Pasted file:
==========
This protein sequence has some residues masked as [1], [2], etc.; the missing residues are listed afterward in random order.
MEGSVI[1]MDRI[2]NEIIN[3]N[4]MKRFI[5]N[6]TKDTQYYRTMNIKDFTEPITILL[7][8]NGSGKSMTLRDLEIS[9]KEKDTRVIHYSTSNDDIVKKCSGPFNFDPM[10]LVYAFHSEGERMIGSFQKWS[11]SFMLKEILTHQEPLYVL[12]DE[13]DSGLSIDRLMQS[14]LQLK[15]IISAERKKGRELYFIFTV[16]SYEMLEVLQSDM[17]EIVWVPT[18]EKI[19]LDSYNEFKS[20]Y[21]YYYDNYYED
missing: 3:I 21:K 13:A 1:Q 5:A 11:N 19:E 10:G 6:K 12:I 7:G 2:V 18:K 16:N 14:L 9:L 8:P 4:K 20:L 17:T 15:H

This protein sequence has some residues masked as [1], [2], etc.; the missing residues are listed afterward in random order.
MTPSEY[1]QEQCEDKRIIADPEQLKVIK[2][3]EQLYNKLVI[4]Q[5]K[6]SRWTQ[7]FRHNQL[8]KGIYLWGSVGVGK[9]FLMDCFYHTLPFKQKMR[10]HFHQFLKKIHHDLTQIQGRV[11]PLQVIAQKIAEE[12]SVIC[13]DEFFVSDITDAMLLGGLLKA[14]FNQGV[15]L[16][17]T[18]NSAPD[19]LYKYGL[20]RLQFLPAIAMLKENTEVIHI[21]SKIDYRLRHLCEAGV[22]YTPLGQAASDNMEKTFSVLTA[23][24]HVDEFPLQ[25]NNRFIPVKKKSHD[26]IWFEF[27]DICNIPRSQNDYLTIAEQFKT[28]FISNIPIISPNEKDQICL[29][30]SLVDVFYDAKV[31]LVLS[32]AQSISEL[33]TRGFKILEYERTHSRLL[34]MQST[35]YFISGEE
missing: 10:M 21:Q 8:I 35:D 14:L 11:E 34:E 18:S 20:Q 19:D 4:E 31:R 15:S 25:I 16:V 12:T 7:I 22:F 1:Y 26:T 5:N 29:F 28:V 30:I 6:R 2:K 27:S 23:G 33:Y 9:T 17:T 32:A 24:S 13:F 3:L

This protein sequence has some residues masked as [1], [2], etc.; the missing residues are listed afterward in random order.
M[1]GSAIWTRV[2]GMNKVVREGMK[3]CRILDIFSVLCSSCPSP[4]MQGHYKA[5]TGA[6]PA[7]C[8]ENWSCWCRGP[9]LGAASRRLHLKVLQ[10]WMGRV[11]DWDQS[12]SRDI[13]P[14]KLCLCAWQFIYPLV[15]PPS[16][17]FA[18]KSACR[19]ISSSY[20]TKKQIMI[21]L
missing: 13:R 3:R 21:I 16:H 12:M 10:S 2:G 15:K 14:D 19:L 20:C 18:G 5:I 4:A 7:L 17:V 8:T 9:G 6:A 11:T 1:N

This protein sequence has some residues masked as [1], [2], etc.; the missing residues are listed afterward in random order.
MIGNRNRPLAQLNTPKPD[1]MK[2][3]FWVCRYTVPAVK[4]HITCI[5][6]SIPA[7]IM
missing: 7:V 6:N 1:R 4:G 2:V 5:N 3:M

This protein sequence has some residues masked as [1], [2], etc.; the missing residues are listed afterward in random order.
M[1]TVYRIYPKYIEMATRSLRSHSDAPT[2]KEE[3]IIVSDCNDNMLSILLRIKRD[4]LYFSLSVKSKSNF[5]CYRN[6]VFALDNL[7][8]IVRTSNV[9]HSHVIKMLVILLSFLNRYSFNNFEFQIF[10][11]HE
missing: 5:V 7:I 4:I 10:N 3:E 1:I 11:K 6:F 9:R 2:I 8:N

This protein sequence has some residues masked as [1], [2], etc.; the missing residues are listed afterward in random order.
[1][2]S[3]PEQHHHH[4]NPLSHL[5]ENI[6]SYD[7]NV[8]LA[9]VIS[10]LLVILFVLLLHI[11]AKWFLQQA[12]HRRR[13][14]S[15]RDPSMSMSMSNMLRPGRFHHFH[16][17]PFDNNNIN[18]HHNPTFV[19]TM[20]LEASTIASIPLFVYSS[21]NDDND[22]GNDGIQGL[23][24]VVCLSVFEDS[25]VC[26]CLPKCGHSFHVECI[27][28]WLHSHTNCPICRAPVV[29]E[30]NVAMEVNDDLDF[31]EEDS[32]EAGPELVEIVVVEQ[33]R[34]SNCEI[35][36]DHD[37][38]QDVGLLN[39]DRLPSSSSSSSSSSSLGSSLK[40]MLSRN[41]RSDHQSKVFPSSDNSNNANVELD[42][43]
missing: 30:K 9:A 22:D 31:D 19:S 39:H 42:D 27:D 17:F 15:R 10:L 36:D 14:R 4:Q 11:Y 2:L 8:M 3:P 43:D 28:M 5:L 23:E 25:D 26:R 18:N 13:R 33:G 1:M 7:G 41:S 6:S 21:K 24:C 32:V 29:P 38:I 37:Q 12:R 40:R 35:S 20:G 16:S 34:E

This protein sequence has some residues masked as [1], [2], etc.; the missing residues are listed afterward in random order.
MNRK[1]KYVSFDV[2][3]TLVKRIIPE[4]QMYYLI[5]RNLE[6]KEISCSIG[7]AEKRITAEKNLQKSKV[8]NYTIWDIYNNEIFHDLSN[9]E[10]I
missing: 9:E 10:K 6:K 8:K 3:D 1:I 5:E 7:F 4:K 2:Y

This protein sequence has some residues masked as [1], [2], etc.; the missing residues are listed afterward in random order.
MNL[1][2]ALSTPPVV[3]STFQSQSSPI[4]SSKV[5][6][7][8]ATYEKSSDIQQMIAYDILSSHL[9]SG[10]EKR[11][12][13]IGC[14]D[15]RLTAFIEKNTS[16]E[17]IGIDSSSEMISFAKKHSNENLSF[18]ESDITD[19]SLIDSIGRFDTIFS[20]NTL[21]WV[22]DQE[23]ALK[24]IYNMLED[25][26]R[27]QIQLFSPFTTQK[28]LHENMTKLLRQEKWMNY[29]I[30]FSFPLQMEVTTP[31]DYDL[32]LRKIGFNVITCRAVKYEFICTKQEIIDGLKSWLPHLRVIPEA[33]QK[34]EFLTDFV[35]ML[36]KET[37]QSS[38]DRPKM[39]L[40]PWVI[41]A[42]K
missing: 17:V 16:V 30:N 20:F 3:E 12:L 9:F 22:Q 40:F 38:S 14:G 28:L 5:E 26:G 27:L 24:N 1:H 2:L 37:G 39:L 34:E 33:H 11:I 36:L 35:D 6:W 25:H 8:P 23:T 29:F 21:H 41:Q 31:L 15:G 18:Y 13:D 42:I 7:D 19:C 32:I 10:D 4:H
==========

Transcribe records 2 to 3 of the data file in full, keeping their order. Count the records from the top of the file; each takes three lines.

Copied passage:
This protein sequence has some residues masked as [1], [2], etc.; the missing residues are listed afterward in random order.
MTPSEY[1]QEQCEDKRIIADPEQLKVIK[2][3]EQLYNKLVI[4]Q[5]K[6]SRWTQ[7]FRHNQL[8]KGIYLWGSVGVGK[9]FLMDCFYHTLPFKQKMR[10]HFHQFLKKIHHDLTQIQGRV[11]PLQVIAQKIAEE[12]SVIC[13]DEFFVSDITDAMLLGGLLKA[14]FNQGV[15]L[16][17]T[18]NSAPD[19]LYKYGL[20]RLQFLPAIAMLKENTEVIHI[21]SKIDYRLRHLCEAGV[22]YTPLGQAASDNMEKTFSVLTA[23][24]HVDEFPLQ[25]NNRFIPVKKKSHD[26]IWFEF[27]DICNIPRSQNDYLTIAEQFKT[28]FISNIPIISPNEKDQICL[29][30]SLVDVFYDAKV[31]LVLS[32]AQSISEL[33]TRGFKILEYERTHSRLL[34]MQST[35]YFISGEE
missing: 10:M 21:Q 8:I 35:D 14:L 11:E 34:E 18:S 20:Q 19:D 4:E 31:R 15:S 25:I 16:V 12:T 7:I 22:F 1:Y 26:T 5:N 29:F 28:V 30:I 6:R 2:K 27:S 23:G 33:Y 9:T 17:T 32:A 24:S 13:F 3:L

This protein sequence has some residues masked as [1], [2], etc.; the missing residues are listed afterward in random order.
M[1]GSAIWTRV[2]GMNKVVREGMK[3]CRILDIFSVLCSSCPSP[4]MQGHYKA[5]TGA[6]PA[7]C[8]ENWSCWCRGP[9]LGAASRRLHLKVLQ[10]WMGRV[11]DWDQS[12]SRDI[13]P[14]KLCLCAWQFIYPLV[15]PPS[16][17]FA[18]KSACR[19]ISSSY[20]TKKQIMI[21]L
missing: 13:R 3:R 21:I 16:H 12:M 10:S 2:G 15:K 14:D 19:L 20:C 18:G 5:I 4:A 7:L 17:V 8:T 9:G 6:A 11:T 1:N